- The Washington Times - Sunday, May 30, 2004

Seeks peacemakers

Like a Marine Corps recruiting officer, a former South Korean diplomat is looking for a few good men — or women.

However, he is not seeking warriors.

Sohn Woo-hyun is on a worldwide hunt for candidates to receive this year’s Seoul Peace Prize. He stopped in Washington last week to meet with analysts at the Cato Institute, which gives an annual prize for economic liberty. This year’s recipient is Peruvian economist Hernando de Soto.

Mr. Sohn, secretary-general of the Seoul Peace Prize Cultural Foundation, told editors and reporters at The Washington Times that his search is not limited to politicians or diplomats involved in peace negotiations in some remote area of conflict.

“These days, the concept of peace is broadening,” he said. “It does not only mean the freedom from war. It can mean promoting a nation’s welfare or alleviating hunger or suffering.”

Seoul Peace Prize winners have included U.N. Secretary-General Kofi Annan and the international medical group Doctors Without Borders. Both later received the Nobel Peace Prize.

Mr. Sohn noted the symbolism of South Korea’s sponsorship of a peace prize because of the division of Korea into a democratic south and a repressive, dictatorial north.

“The Korean Peninsula remains the last vestige of the Cold War. The peace prize has more significance because of that,” he said.

The peace prize, which includes a $200,000 cash award, was created in 1990 and is given every two years. It commemorates the 1988 Seoul Summer Olympics, which, as Mr. Sohn noted, saw the United States and Soviet Union competing against each other after the United States boycotted the 1980 Games and the Soviet Union boycotted the 1984 Games.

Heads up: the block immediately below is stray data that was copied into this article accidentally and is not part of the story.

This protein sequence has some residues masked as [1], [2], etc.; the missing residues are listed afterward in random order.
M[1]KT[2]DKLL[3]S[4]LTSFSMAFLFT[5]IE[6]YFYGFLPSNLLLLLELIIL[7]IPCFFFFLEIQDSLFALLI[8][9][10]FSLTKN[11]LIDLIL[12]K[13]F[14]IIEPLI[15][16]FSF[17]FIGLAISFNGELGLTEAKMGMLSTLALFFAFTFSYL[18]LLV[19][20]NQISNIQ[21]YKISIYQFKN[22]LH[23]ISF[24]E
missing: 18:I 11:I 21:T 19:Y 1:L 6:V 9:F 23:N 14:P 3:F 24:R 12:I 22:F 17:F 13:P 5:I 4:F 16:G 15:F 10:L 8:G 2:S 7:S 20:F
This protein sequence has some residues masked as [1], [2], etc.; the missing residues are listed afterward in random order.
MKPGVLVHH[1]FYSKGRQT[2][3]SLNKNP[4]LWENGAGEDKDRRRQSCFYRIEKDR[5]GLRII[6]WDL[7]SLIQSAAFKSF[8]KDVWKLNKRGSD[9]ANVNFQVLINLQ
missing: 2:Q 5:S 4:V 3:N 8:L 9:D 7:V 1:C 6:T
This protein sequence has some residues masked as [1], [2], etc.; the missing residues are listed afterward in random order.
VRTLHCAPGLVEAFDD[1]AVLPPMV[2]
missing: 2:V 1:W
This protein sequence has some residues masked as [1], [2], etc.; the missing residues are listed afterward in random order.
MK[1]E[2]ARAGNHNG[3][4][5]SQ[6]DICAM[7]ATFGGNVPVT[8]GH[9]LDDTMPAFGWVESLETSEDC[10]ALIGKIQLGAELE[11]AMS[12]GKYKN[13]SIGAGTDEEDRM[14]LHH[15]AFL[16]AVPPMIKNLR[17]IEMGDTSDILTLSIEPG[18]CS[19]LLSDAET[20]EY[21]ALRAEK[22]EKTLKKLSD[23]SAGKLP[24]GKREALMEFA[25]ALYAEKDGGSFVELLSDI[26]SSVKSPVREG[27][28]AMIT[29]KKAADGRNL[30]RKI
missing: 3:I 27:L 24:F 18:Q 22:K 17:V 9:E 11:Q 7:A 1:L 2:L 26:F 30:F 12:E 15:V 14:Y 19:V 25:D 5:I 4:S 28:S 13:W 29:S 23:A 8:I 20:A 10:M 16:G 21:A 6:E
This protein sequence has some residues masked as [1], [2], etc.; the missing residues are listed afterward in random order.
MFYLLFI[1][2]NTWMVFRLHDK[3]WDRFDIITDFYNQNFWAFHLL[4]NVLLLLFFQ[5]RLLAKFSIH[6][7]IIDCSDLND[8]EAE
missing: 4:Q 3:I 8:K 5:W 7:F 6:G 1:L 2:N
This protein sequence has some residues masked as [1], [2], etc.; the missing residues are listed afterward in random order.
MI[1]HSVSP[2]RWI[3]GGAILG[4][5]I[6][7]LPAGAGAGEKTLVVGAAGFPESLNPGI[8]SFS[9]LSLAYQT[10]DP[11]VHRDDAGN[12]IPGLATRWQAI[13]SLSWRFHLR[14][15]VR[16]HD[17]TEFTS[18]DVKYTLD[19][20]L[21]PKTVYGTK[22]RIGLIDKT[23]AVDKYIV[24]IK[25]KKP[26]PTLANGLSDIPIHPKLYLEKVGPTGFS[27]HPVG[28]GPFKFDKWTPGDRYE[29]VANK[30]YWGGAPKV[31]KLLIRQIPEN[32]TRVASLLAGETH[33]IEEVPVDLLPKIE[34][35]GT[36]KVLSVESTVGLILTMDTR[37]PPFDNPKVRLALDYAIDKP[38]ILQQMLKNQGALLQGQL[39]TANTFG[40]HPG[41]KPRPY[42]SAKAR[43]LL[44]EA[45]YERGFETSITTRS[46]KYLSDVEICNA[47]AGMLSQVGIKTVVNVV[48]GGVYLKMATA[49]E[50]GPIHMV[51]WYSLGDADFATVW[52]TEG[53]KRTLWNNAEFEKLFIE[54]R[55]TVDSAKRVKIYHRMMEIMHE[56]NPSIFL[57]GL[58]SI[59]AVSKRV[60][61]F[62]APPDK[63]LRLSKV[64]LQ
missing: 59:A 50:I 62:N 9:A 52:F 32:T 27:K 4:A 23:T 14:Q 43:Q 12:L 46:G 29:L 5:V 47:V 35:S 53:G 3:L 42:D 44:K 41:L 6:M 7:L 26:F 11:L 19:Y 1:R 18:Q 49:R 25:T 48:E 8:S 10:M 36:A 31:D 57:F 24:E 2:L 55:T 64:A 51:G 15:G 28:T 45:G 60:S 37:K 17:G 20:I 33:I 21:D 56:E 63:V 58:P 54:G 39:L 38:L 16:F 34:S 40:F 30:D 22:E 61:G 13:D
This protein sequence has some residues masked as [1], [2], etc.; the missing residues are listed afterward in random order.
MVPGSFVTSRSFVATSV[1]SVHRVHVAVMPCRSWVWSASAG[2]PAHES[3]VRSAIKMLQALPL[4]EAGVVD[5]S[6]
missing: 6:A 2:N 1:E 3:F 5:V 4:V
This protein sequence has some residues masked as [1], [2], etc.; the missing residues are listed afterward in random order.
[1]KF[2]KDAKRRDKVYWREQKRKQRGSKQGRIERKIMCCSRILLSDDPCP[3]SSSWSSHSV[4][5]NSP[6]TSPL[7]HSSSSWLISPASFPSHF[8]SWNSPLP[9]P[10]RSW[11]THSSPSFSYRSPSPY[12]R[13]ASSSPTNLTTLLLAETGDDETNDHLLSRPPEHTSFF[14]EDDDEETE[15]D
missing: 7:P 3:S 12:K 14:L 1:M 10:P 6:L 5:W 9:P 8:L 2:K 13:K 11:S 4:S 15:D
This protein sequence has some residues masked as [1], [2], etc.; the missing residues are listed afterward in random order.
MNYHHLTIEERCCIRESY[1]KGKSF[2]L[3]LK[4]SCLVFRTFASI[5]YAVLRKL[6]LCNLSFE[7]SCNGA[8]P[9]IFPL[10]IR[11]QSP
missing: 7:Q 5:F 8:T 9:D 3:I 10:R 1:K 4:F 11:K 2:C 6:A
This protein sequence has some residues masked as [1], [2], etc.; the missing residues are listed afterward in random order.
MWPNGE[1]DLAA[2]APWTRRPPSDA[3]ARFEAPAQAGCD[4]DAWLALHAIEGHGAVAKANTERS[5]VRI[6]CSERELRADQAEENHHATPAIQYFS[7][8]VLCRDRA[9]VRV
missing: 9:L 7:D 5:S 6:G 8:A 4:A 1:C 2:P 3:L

The United States refused to attend the 1980 Moscow Olympics to protest the Soviet invasion of Afghanistan. The Soviet Union retaliated in 1984 by boycotting the Los Angeles Games.

The Soviet Union collapsed in 1991, giving the Seoul Games the distinction of being the last Cold War Olympics.

Mr. Sohn arrived last week in New York, where he met human rights activists. He left Washington over the weekend, heading toward Berlin, Geneva and Paris before returning home.

Diplomatic traffic

Foreign visitors in Washington this week include:


• Australian Prime Minister John Howard, who will meet with President Bush, senior administration officials and members of Congress this week. He will discuss Iraq and the war on terrorism and urge congressional leaders to support a free trade treaty between the United States and Australia. On Friday, he attends a 12:30 p.m. luncheon at the National Press Club, which is open only to members and guests.

• Kassymzhomart Tokaev, foreign minister of Kazakhstan, who meets with Secretary of State Colin L. Powell, National Security Adviser Condoleezza Rice and congressional leaders this week.


• Georgian Foreign Minister Salome Zourabichvili, who addresses the Carnegie Endowment for International Peace.


• Datuk Seri Syed Hamid Albar, foreign minister of Malaysia, who leads a delegation of the Organization of the Islamic Congress for a meeting with Secretary of State Colin L. Powell. Other members represent Morocco, the Palestinian territories, Senegal and Turkey. He will hold a 11 a.m. press conference at the Malaysian Embassy.

• Jaime Salinas, a candidate for president of Peru, who addresses the Council of the Americas.

• Argentine business leaders Miguel Angel Gutierrez, former chairman and chief executive officer of Spain’s Telefonica in Argentina, and Carlos Tramutola, president of the Startt Corp. consulting firm. They address the Inter-American Dialogue.

Call Embassy Row at 202/636-3297, fax 202/832-7278 or e-mail jmorrison@washingtontimes.com.

Copyright © 2018 The Washington Times, LLC. Click here for reprint permission.

The Washington Times Comment Policy

The Washington Times welcomes your comments on Spot.im, our third-party provider. Please read our Comment Policy before commenting.


Click to Read More and View Comments

Click to Hide